Commodore Second Class

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Commodore Second Class
Commodore 2nd class command flag RN from 1864.png
Flag of a commodore second class (1864-1958)
Commodore 2nd Class Sleeve from 1918.png
Sleeve lace
Commodore 2nd Class Shoulder Board from 1918.png
Shoulder board
Country United Kingdom
Service branchRoyal Navy
AbbreviationCdre 2c
NATO rankShoulder board
Next higher rankCommodore First Class
Next lower rankCaptain

Commodore Second Class (Cdre) was a former rank of the Royal Navy above Captain and below Commodore First Class. The rank was established in 1826 to distinguish responsibility. The commodore second class was defined as (those commanding ships themselves) whilst the higher ranked commodore first class was defined as (those with subordinate line captains). The rank was abolished in 1958.


The rank of commodore was introduced during the 17th century in 1663 (though not legally established until 1806). In 1684 the navy introduced two classes of commodore, the first known as a Commodore Distinction and the other a Commodore Ordinary; these would later evolve into commodores first and second class. In 1734 the title of commodore was formally approved by an order in council.[1] They were formally separated into first class (those with subordinate line captains) and second class (those commanding ships themselves) in 1826. The previous broad red and blue pennants were abolished in 1864 along with the coloured squadrons, the commodore of the white's broad pennant with the Cross of St George remained as the command flag for commodores first class, who wore the same sleeve lace as rear admirals. The white broad pennant with a red ball was introduced as the command flag for commodores second class. The appointment of commodore second class has been in abeyance since 1958, leaving the pennant with a single red ball to cover all Royal Navy commodores.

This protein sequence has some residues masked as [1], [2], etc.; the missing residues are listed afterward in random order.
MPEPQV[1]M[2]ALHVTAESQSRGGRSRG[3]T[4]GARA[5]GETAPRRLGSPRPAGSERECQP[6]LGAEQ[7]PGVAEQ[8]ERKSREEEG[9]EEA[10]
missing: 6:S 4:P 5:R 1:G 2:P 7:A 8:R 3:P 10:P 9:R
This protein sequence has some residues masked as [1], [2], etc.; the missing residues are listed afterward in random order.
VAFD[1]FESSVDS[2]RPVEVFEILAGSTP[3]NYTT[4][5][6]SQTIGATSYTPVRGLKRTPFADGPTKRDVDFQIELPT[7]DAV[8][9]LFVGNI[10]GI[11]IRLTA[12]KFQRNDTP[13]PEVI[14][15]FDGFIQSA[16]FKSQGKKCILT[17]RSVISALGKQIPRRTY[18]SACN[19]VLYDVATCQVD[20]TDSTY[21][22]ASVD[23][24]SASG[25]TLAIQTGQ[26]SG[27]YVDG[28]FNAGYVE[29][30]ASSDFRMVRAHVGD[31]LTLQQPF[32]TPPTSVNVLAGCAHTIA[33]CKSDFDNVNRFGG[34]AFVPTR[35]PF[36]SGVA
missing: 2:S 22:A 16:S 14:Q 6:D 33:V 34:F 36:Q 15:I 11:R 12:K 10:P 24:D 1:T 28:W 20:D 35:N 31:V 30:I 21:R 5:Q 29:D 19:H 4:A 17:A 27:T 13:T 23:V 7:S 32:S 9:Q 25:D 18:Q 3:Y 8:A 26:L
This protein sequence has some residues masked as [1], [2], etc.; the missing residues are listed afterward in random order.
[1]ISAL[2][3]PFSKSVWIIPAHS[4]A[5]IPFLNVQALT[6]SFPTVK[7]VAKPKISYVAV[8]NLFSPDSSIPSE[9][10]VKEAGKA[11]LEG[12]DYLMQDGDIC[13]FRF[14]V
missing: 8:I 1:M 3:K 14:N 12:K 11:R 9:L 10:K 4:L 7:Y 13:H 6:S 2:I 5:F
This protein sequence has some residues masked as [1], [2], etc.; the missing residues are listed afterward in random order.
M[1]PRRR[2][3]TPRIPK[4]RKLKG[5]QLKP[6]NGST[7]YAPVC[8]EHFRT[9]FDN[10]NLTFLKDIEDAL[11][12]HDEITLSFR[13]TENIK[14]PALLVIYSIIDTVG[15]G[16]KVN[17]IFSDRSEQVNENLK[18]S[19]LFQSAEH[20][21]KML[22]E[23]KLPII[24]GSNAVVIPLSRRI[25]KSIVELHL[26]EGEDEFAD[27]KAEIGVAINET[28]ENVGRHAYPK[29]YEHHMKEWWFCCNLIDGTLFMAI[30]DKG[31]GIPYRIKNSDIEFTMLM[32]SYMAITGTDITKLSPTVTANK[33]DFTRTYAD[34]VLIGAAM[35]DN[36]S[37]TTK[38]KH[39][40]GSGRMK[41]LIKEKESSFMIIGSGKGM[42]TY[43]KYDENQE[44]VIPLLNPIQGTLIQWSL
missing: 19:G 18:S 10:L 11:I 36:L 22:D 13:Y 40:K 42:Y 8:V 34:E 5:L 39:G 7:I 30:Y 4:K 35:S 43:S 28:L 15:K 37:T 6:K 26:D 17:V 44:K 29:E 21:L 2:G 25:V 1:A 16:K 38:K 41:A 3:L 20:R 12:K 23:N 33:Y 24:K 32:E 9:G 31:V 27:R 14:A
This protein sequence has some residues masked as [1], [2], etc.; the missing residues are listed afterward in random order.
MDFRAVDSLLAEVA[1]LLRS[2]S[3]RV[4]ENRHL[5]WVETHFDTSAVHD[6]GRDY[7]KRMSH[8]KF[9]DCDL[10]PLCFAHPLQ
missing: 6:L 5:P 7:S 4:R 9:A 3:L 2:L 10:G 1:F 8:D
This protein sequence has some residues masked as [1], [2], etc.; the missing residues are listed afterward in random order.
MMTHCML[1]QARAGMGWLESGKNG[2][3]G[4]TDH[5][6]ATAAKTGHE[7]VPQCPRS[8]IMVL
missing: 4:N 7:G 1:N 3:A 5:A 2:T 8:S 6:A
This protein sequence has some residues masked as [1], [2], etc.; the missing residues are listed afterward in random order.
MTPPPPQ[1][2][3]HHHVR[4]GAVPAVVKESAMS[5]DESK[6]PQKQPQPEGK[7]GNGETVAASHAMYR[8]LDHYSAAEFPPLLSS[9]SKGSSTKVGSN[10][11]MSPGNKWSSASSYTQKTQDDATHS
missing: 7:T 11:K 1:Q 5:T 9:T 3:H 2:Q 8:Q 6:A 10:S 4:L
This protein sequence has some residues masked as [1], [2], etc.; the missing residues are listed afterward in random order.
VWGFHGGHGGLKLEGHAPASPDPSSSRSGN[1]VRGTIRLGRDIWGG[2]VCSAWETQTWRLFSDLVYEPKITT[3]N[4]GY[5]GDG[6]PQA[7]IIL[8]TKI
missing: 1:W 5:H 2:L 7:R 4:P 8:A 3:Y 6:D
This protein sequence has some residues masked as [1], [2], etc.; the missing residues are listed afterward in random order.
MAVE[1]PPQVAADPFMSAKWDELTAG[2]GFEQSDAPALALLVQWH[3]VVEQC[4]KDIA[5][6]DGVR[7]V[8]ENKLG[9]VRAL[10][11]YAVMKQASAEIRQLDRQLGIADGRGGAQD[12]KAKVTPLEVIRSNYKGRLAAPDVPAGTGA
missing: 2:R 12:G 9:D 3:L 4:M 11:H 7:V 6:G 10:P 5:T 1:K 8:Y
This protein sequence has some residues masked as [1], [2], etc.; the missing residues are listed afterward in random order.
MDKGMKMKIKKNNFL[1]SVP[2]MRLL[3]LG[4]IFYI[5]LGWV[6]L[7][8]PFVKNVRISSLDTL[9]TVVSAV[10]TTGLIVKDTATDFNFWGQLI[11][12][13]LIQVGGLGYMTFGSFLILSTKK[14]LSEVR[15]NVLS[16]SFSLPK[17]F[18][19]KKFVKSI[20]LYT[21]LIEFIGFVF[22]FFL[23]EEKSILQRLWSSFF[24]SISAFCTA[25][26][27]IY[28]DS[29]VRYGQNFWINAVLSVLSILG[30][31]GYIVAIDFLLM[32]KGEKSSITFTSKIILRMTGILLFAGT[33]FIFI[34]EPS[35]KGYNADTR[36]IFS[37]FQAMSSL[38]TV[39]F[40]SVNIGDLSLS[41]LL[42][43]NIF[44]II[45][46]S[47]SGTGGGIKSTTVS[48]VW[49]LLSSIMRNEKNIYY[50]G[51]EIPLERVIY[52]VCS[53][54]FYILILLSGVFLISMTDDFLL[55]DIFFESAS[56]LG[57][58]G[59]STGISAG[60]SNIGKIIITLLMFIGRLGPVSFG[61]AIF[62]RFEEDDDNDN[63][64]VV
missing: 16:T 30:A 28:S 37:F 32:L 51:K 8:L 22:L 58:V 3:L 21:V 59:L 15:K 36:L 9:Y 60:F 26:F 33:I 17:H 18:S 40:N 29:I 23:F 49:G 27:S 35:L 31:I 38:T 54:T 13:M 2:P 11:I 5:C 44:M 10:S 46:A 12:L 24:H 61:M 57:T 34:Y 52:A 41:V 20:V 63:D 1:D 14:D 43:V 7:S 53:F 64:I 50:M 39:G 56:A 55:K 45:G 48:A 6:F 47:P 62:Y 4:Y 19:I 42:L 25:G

Modern commodores wear the sleeve lace previously worn by commodores second class. Commodore has only been a substantive rank in the Royal Navy since 1997. Before then it continued to be an appointment conferred on senior captains holding certain positions. For example, the senior commander of destroyers within a fleet in the Royal Navy could carry the title of "Commodore (D)", while the fleet's senior commander of submarines could carry the title of "Commodore (S)", although in both cases as an appointment rather than a rank. During World War I the title of "Commodore (T)" was the officer who commanded torpedo boat flotillas.[2][3]

Former Rank Insignia


  1. Perrin, W. G. (William Gordon) (1922). "IV:Flags of Command: Pendants of Command, Commodores". British flags, their early history, and their development at sea; with an account of the origin of the flag as a national device. Cambridge, England: Cambridge : The University Press. p. 102.
  2. Grimes, Shawn. "War planning and strategic development in the Royal Navy, 1887–1918" (PDF). London, England: Kings College, University of London. p. abbreviations v. Retrieved 15 October 2018.
  3. Mace, Martin (2014). The Royal Navy and the War at Sea 1914–1919. Barnsley, England: Pen and Sword. p. 1. ISBN 9781473846562.